By Kevin J. Jenkins, President and Chief Executive Officer, World Vision International
Getting vulnerable and poor children into schools that are fit for learning is an area in which the faith community can make a decisive difference.
We should be deeply concerned for the 59 million children who never go to school at all, but also with hundreds of millions who attend but learn little or nothing. The scarcity of trained teachers and access to materials written in children's first languages is a modern crisis and a huge missed opportunity. Who has the scale and concern to act on this?
Well, five out of every six people in the world hold a faith which, when it is focused on specific social ambitions, changes behavior.
World Vision - a Christian, child-focused organisation - is enthusiastically engaging people of all faith backgrounds to act on the shared virtues which can lead to improvements in child wellbeing. This is an era in which 'religion' is being blamed for many social ills. We should remind ourselves of the tremendous positive impact that people of faith continue to have in society - including in education.
Faith-based groups are at the forefront of supporting learning for millions of hard-to-reach vulnerable children.
In the early days of the Syrian refugee crisis, I was moved by the symbolism of emergency classes being run by World Vision's Christian staff, hosted in an Islamic training institution in Lebanon with the support of its Muslim staff.
I saw a similar thing in September in Afghanistan, as local mullahs gave support for World Vision projects making classes available to returned refugees and urban street children. Of the 29 countries with more than half a million children out of school, 26 are in fragile states like Afghanistan, Syria and its refugee-hosting neighbors.
Formal aid grants are drying up for education. These are countries where it takes a little faith to imagine progress!
The faith community's approach to effective education, from the Aga Khan Foundation's use of computers in Kenyan schools, to Catholic Relief Services work in conflict-affected Africa, is modern and innovative.
We measure ourselves by the outcomes of education, not the infrastructure. How many children can read and write, and how well?
A lot of effort goes in to researching which interventions produce results. Evidence-based literacy programs unlock human potential and are the cornerstone of development which lasts. Extra years of good education - especially for girls - lead to better health and employment opportunities, thriving economies and stable societies.
This research into the best approaches available led us to implement a program called Literacy Boost, a copyrighted tool designed, developed, and owned by Save the Children. The program regularly assesses children's reading skills, trains teachers and motivates communities to support children in fun out-of-school activities. Using it, we are revolutionising education for 1.5 million girls and boys in 15 of the world's least-educated countries.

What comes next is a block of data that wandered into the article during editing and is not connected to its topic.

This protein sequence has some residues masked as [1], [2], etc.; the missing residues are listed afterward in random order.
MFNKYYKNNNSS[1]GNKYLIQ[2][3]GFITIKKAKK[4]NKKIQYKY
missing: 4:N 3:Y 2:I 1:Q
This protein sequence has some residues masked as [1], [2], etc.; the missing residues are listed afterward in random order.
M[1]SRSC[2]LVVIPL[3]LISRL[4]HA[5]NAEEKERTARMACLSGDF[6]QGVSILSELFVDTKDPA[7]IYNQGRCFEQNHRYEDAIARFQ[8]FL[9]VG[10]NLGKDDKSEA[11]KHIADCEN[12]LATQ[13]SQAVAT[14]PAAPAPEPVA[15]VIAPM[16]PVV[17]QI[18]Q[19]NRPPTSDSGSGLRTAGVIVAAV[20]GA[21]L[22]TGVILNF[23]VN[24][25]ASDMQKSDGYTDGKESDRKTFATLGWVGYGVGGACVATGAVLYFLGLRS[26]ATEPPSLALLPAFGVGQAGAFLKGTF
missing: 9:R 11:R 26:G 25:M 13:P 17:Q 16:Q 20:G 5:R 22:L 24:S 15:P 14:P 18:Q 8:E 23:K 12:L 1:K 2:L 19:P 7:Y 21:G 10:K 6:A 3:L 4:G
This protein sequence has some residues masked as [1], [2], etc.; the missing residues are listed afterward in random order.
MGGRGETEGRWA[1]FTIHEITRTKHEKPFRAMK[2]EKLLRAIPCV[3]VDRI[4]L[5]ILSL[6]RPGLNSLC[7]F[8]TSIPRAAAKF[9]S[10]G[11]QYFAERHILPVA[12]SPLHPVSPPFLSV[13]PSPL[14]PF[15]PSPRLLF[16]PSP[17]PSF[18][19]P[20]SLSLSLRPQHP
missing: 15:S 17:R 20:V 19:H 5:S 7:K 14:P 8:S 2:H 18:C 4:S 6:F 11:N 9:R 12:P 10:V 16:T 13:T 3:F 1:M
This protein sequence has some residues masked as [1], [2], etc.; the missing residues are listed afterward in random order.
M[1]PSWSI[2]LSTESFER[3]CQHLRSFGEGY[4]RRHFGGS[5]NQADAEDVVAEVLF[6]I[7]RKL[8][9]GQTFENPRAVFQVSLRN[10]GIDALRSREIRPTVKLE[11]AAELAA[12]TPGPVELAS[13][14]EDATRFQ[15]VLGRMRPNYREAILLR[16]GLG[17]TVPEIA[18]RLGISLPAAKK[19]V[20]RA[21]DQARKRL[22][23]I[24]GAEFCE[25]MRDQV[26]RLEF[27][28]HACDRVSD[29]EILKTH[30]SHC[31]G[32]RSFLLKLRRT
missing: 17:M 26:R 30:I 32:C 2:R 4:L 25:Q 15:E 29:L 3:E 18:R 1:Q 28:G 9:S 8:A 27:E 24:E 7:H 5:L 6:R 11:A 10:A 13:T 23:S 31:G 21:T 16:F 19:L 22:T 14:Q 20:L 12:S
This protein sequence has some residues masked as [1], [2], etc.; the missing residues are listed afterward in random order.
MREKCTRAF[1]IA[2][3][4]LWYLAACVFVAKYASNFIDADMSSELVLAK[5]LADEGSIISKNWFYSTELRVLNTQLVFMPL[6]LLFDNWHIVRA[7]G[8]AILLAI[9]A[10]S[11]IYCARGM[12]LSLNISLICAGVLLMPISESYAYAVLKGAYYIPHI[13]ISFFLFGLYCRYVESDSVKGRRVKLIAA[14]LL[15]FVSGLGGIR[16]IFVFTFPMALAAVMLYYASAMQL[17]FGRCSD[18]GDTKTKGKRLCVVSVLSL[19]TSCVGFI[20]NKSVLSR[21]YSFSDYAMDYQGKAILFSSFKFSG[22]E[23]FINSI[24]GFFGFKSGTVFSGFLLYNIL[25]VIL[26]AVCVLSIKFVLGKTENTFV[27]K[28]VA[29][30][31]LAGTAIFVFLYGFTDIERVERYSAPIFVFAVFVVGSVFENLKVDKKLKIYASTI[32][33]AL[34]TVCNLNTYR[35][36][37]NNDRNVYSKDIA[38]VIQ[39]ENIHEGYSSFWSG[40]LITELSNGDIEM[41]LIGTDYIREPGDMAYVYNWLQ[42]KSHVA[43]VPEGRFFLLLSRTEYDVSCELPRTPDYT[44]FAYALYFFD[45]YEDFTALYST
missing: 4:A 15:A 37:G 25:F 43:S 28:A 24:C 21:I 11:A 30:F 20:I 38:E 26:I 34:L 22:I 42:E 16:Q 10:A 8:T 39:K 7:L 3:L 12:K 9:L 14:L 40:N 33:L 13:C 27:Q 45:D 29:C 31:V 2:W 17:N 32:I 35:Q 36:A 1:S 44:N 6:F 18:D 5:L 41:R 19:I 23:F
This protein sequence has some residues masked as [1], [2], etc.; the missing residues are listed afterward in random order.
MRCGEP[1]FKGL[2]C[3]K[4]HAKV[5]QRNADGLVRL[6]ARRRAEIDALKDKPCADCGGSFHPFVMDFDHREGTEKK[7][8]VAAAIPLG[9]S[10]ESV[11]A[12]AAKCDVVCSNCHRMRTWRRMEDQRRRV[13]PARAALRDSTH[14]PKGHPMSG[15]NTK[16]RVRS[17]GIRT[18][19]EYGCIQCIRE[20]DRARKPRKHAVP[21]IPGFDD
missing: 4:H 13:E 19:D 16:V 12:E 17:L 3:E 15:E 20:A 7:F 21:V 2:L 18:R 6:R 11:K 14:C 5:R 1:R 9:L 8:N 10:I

Research in Ethiopia shows Literacy Boost enabled more than twice as many children to read with understanding, in a single year, than their non-participating peers. Thousands of youth volunteers run reading clubs in which 750,000 children are learning to read for enjoyment and education. Fewer kids drop out of school early, which is a serious threat in Ethiopia. And 45,000 teachers have more confidence thanks to courses in best-practice techniques.
The problem is so great that, even with numbers like those, we can't build a world in which every child has the literacy skills to succeed without a concerted effort by the global community - including faith leaders.
That's why World Vision is an enthusiastic partner in the Global Faiths Coalition for Education. We also support the #UpForSchool petition. Of 10 million global signatures, we submitted 1.5 million from Bangladesh, where the campaign sparked a national movement.
Each statistic is a human life. I met Rabeya, a Bangladeshi teen, who was taken out of school by her father and held at home for weeks as he prepared her for marriage. Akter Samsunnahar, a quiet 16-year-old girl who is unrelenting in her desire to see her peers stay in school, visited every day with other volunteer members of her Khulna Child Forum. They debated with Rabeya's father, until finally he gave in.
Rabeya wept openly as she described to me the difference between facing life as an uneducated teen wife, and her new life as a student with an independent future.
Our faith's instinct towards the dignity of the person is powerful. Combine that with the best in learning science and we can transform education. Let's provide a brighter future for millions of children like Rabeya. It's one of the great privileges and imperatives of our generation.
Kevin Jenkins became President and Chief Executive Officer of World Vision International in October 2009. His goal in leading the Christian relief, development and advocacy organisation is to achieve meaningful, lasting change for the world's most vulnerable children. He previously served the organisation as a sponsor, volunteer, fund-raiser and Board member with World Vision Canada.